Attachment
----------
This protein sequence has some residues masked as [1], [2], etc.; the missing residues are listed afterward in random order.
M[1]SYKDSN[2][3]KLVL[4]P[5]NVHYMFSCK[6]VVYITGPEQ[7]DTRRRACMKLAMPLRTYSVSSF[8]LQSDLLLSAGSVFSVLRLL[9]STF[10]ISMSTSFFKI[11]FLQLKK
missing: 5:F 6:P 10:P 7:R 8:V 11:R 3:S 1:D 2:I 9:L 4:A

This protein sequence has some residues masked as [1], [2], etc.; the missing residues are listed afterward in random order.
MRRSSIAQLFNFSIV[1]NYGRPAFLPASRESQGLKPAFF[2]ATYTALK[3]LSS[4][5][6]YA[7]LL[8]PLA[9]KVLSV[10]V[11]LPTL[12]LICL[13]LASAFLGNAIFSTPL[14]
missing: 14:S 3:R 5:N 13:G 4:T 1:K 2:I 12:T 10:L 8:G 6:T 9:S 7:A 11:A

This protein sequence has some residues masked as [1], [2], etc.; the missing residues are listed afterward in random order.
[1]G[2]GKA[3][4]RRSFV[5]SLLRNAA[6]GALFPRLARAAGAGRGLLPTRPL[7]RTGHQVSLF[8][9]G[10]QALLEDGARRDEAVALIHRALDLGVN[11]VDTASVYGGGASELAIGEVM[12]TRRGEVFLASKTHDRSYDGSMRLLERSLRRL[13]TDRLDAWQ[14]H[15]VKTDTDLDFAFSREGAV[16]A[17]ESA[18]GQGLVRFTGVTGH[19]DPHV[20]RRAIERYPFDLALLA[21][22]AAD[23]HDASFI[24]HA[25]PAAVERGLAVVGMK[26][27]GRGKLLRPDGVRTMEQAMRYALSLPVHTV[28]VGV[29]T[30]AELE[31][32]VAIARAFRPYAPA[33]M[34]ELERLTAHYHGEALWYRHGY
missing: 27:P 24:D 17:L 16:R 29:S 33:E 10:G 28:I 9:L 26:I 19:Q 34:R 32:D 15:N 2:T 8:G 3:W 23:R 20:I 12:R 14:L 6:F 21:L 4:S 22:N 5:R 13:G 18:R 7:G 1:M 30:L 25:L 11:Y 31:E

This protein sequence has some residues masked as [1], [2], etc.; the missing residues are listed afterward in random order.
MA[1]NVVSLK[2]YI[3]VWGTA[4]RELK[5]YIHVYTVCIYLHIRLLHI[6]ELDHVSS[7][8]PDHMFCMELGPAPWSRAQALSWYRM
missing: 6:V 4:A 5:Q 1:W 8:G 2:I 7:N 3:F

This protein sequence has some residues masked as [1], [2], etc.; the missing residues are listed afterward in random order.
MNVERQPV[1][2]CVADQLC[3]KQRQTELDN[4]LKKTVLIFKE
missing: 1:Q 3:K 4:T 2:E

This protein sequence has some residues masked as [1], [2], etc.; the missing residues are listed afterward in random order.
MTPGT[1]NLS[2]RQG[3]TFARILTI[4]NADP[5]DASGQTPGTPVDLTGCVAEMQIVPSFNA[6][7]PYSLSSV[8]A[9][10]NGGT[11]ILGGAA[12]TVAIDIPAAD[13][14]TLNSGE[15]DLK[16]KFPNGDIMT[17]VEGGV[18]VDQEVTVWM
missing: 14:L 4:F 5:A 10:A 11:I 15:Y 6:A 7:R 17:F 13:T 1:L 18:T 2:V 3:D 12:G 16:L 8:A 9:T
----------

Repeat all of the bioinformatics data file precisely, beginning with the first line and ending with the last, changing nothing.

This protein sequence has some residues masked as [1], [2], etc.; the missing residues are listed afterward in random order.
M[1]SYKDSN[2][3]KLVL[4]P[5]NVHYMFSCK[6]VVYITGPEQ[7]DTRRRACMKLAMPLRTYSVSSF[8]LQSDLLLSAGSVFSVLRLL[9]STF[10]ISMSTSFFKI[11]FLQLKK
missing: 5:F 6:P 10:P 7:R 8:V 11:R 3:S 1:D 2:I 9:L 4:A

This protein sequence has some residues masked as [1], [2], etc.; the missing residues are listed afterward in random order.
MRRSSIAQLFNFSIV[1]NYGRPAFLPASRESQGLKPAFF[2]ATYTALK[3]LSS[4][5][6]YA[7]LL[8]PLA[9]KVLSV[10]V[11]LPTL[12]LICL[13]LASAFLGNAIFSTPL[14]
missing: 14:S 3:R 5:N 13:G 4:T 1:K 2:I 12:T 10:L 8:G 6:T 9:S 7:A 11:A

This protein sequence has some residues masked as [1], [2], etc.; the missing residues are listed afterward in random order.
[1]G[2]GKA[3][4]RRSFV[5]SLLRNAA[6]GALFPRLARAAGAGRGLLPTRPL[7]RTGHQVSLF[8][9]G[10]QALLEDGARRDEAVALIHRALDLGVN[11]VDTASVYGGGASELAIGEVM[12]TRRGEVFLASKTHDRSYDGSMRLLERSLRRL[13]TDRLDAWQ[14]H[15]VKTDTDLDFAFSREGAV[16]A[17]ESA[18]GQGLVRFTGVTGH[19]DPHV[20]RRAIERYPFDLALLA[21][22]AAD[23]HDASFI[24]HA[25]PAAVERGLAVVGMK[26][27]GRGKLLRPDGVRTMEQAMRYALSLPVHTV[28]VGV[29]T[30]AELE[31][32]VAIARAFRPYAPA[33]M[34]ELERLTAHYHGEALWYRHGY
missing: 27:P 24:D 17:L 16:R 29:S 33:E 10:G 28:I 9:L 26:I 19:Q 34:R 32:D 15:N 2:T 8:G 3:W 23:R 20:I 12:R 14:L 6:F 21:L 4:S 22:N 5:R 13:G 18:R 7:G 1:M 30:L 25:L 11:Y 31:E

This protein sequence has some residues masked as [1], [2], etc.; the missing residues are listed afterward in random order.
MA[1]NVVSLK[2]YI[3]VWGTA[4]RELK[5]YIHVYTVCIYLHIRLLHI[6]ELDHVSS[7][8]PDHMFCMELGPAPWSRAQALSWYRM
missing: 6:V 4:A 5:Q 1:W 8:G 2:I 7:N 3:F

This protein sequence has some residues masked as [1], [2], etc.; the missing residues are listed afterward in random order.
MNVERQPV[1][2]CVADQLC[3]KQRQTELDN[4]LKKTVLIFKE
missing: 1:Q 3:K 4:T 2:E

This protein sequence has some residues masked as [1], [2], etc.; the missing residues are listed afterward in random order.
MTPGT[1]NLS[2]RQG[3]TFARILTI[4]NADP[5]DASGQTPGTPVDLTGCVAEMQIVPSFNA[6][7]PYSLSSV[8]A[9][10]NGGT[11]ILGGAA[12]TVAIDIPAAD[13][14]TLNSGE[15]DLK[16]KFPNGDIMT[17]VEGGV[18]VDQEVTVWM
missing: 14:L 4:F 5:A 10:A 11:I 15:Y 6:A 7:R 17:F 13:T 1:L 18:T 2:V 3:D 12:G 16:L 8:A 9:T